Delaware: Unclaimed property, voluntary disclosure agreement invitations to be mailed for 2022

Letters will be mailed to companies inviting them to join the state’s unclaimed property voluntary disclosure agreement program

Unclaimed property, voluntary disclosure agreement invitations to be mailed for 2022

The Delaware Secretary of State’s Office issued an announcement that it will be mailing letters to companies inviting them to join the state’s unclaimed property voluntary disclosure agreement (VDA) program on or around February 18, 2022, and May 20, 2022.

Companies that do not respond and enroll in the VDA program within 90 days of the date of the letter will be referred to Delaware’s Department of Finance and may be selected for audit. Accordingly, companies need to be on the lookout for these mailings and respond in a timely manner.

KPMG observation

Delaware’s VDA invitations are usually addressed to a company’s Chief Financial Officer and can be easily overlooked. Companies at risk of receiving this outreach have historically ranged from middle-market companies through Fortune 100 companies—both privately and publicly held—across a broad range of industries including oil and gas, retail, banking, utilities, technology, media, healthcare, manufacturing, pharmaceutical, and consumer products. 

Background

Recently, there has been a marked increase in the receipt of audit notices by: (1) companies that have a long filing history but may have made recent acquisitions or inadvertently excluded certain categories of property typical of their industries; and (2) companies that have formed within the last 10 years but have experienced rapid growth within the last few years (for example, start-ups that have recently gone public, software-as-a-service companies, and companies with online and transient customer bases such as payment processers and online marketplaces). While many of these companies may believe they have minimal unclaimed property exposure, providing records for the entire VDA lookback period and completing the program can still be challenging.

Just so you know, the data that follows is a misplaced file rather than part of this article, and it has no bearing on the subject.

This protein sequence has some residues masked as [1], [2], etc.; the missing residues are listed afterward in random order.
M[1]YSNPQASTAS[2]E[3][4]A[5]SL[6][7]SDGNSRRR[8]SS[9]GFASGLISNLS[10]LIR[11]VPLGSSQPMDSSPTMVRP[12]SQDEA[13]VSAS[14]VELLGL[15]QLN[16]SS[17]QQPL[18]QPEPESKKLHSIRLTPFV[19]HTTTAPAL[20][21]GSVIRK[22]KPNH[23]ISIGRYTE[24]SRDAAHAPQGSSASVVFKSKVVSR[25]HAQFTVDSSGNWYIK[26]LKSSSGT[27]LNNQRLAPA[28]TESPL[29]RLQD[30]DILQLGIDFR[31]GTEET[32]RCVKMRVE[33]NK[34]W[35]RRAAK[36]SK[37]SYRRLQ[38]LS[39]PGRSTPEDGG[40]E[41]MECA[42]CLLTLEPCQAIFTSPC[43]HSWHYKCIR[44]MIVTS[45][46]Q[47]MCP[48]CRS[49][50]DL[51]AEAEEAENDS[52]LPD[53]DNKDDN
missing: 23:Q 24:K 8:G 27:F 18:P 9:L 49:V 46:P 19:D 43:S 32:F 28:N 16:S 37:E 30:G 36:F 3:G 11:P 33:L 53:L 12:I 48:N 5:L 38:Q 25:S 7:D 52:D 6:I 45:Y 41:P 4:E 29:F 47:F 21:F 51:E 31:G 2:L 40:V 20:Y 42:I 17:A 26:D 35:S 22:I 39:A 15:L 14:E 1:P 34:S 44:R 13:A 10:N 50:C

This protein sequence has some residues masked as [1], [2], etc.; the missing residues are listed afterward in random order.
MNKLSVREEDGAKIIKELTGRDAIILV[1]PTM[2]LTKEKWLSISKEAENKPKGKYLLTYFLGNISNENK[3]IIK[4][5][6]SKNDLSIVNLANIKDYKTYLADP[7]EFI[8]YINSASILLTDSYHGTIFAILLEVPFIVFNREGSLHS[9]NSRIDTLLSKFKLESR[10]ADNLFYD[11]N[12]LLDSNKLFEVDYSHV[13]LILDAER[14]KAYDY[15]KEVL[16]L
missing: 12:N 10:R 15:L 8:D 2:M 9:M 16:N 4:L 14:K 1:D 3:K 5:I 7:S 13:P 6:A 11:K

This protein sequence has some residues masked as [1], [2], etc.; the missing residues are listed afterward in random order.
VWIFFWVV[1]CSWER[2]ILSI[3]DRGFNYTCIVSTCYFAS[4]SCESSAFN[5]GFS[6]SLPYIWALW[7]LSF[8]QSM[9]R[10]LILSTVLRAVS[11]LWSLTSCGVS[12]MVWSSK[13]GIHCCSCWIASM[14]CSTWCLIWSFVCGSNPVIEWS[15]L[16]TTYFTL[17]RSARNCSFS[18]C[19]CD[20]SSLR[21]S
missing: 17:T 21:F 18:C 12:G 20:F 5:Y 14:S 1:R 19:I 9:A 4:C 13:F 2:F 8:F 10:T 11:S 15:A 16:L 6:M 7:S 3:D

For both unclaimed property audits and the VDA program, the look-back period is 10 report years, plus the five-year dormancy period for most property types, which equates to a 15-year “lookback.”

Most companies are unable to produce complete accounting records for the entire lookback period due to system limitations and record retention policies. As a result, a company’s state of incorporation or formation (often, Delaware) has the authority to assess and claim estimated amounts for any periods where complete books and records are not available. In many instances, there is a risk that estimation (a liability typically not already accounted for on a company’s balance sheet) may be necessary.

Guidance for businesses receiving an invitation letter

The benefits of enrolling in the VDA program versus being selected for audit include, but are not limited to:

  • Waiver of Delaware’s statutory penalties and interest charges. Recent legislative updates pursuant to Senate Bill 104 (enacted in June 2021) now limit the State Escheator’s authority to waive penalties and interest for companies under audit. For audits authorized on or after August 1, 2021, a 20% assessment of interest on past due property uncovered (including estimated amounts) is now considered “un-waivable” unless participation in an “expedited audit” option, which contains its own risks and an “un-waivable” 1% interest assessment, is elected by the holder. Del. Code Ann. tit. 12, § 1185
  • A 90-day aging criteria for voided disbursement checks applies under the VDA program, while a normal audit uses a 30-day period and presumes that all checks voided more than 30 days after issuance are unclaimed property liabilities unless the company under audit can prove otherwise. This can provide a substantial benefit in terms of reduction of volume of checks requiring remediation, as well as the associated dollars of potential exposure.